Retailers up their arms against mandatory tobacco licence

Ashis Sinha I Bokaro: Bokaro Retailers Association, representing over 15,000 traders and small retailers, including betel shop owners (panwallas) selling tobacco products in Bokaro, raised voice against the state government’s order that mandates separate licenses for selling tobacco products.

Following the COVID guidelines, the members of the association gathered near Chas Municipal Corporation (CMC) office for a protest on Thursday.

Department of Urban Development, Government of Jharkhand, has been issued an order on 1 Dec 2021 which mandates separate licenses for selling tobacco products, said Kalicharan Mukherjee Secretary Bokaro Retailers Association.

The order also prohibits the sale of any other item of daily needs like biscuits, soft drinks, mineral water and other foodstuff from their shop, he said.

“If the licensing requirement for selling tobacco products is made mandatory in the city, the move will drive the families of small and micro-retailers to starvation as it will severely impact their livelihoods,” he said.

“In Bokaro, like elsewhere in the country, the tobacco retailing business has traditionally been in the hands of thousands of small shopkeepers who represent the unorganised sector and operate from small shops. These retailers have suffered immensely due to lockdown and are struggling to survive,” added Mukherjee.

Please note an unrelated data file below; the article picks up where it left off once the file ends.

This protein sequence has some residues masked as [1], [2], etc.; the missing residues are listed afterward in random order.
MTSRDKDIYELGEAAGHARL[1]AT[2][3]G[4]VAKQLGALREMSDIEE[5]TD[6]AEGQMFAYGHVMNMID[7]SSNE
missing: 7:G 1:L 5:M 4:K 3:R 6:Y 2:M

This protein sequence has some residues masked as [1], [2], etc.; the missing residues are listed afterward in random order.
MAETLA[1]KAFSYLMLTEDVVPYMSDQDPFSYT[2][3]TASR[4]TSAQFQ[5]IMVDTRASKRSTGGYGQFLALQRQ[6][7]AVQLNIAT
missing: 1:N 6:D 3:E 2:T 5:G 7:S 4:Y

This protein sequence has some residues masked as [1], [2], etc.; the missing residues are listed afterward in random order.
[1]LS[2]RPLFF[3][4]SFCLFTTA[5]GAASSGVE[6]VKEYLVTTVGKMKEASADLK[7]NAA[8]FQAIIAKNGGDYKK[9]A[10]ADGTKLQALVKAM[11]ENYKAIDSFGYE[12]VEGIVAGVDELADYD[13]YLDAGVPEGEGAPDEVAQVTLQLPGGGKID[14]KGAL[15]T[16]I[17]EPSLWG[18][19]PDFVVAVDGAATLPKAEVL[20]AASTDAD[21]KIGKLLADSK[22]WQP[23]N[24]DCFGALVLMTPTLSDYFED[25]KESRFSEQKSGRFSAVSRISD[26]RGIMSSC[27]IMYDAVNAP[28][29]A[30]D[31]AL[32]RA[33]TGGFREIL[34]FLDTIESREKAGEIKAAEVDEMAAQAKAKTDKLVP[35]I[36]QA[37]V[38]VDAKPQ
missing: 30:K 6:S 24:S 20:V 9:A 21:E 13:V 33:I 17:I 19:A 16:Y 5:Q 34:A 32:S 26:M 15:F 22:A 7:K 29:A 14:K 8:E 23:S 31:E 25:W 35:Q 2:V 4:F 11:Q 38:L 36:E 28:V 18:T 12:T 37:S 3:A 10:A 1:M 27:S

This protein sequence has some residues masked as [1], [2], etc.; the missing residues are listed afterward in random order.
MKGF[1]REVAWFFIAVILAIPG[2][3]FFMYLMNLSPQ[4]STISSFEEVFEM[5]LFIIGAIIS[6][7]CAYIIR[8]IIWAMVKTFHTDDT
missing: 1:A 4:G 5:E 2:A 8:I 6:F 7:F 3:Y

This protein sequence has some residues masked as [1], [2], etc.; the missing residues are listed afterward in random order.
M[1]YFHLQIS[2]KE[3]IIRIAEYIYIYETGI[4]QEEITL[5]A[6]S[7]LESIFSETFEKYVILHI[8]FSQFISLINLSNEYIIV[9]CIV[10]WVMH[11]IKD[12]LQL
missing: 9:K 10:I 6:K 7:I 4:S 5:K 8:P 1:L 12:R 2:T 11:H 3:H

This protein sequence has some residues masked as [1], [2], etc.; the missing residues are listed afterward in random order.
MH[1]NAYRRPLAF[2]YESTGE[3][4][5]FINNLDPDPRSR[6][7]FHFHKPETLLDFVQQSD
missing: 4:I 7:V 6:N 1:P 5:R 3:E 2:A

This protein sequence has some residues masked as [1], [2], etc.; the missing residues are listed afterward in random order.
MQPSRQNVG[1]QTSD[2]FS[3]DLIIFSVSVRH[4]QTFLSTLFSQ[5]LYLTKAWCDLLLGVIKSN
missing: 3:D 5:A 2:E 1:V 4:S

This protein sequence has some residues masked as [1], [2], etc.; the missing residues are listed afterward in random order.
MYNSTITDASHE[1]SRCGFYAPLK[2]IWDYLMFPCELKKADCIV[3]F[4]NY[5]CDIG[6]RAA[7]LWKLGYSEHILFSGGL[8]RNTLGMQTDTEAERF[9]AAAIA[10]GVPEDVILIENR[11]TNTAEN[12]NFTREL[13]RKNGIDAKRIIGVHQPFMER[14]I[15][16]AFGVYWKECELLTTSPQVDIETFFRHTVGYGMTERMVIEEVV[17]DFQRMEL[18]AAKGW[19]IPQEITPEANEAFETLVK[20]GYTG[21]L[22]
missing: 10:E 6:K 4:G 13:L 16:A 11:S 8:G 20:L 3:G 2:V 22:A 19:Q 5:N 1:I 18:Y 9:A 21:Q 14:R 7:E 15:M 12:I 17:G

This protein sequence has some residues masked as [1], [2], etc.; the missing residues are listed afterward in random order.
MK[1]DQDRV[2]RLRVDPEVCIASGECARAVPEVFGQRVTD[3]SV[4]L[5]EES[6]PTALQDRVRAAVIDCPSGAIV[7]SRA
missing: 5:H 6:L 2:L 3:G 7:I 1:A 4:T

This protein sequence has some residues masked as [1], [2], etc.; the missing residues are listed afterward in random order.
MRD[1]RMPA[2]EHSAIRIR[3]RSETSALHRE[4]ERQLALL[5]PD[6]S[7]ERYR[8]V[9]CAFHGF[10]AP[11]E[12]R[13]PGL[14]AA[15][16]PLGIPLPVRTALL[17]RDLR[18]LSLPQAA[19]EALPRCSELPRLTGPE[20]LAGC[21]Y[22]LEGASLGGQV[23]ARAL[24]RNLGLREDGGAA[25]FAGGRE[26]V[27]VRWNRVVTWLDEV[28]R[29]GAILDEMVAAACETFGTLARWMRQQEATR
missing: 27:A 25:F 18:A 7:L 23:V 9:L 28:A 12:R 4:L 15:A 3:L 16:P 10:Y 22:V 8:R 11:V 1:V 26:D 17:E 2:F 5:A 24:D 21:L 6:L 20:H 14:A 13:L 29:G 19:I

This will cause massive harassment to poor and mostly uneducated micro-retailers at the hands of enforcement officials and will bring back the License Raj; leading to a sharp increase in their cost of business. Presently, retailers are already in a desperate situation due to a massive loss in business due to the coronavirus pandemic.

These retailers sustain their livelihood by selling goods of daily needs like biscuits, soft drinks, mineral water, cigarettes, bidi, pan and other products. Their pre-lockdown earnings were about Rs 4,000-6000 per month, which is barely adequate to feed two square meals a day to their family members, said Nakur Gorai, President of the Association.

“Their earnings have already been impacted due to pandemic and the proposed law will further erode 60-70 percent of their earnings and it will be a big blow to the petty retailers,” he added.

The association appealed to the Mayor and Municipal Commissioner of CMC to withdraw this order mandating licensing for the sale of tobacco products as it will impact over 18,000 micro-retailers that represent the livelihood of over 80,000 people, including their families in the city.

India already has the strictest laws in the world, which includes 85% graphic health warnings on packets, no sale to minors, no sale within 100 yards around educational institutions.

Bokaro Retailers Association strongly believes these laws under the current COTPA 2003 regulation for tobacco control/trade are sufficient. Therefore, there is no need to introduce any new licensing rule on the business of tobacco products.

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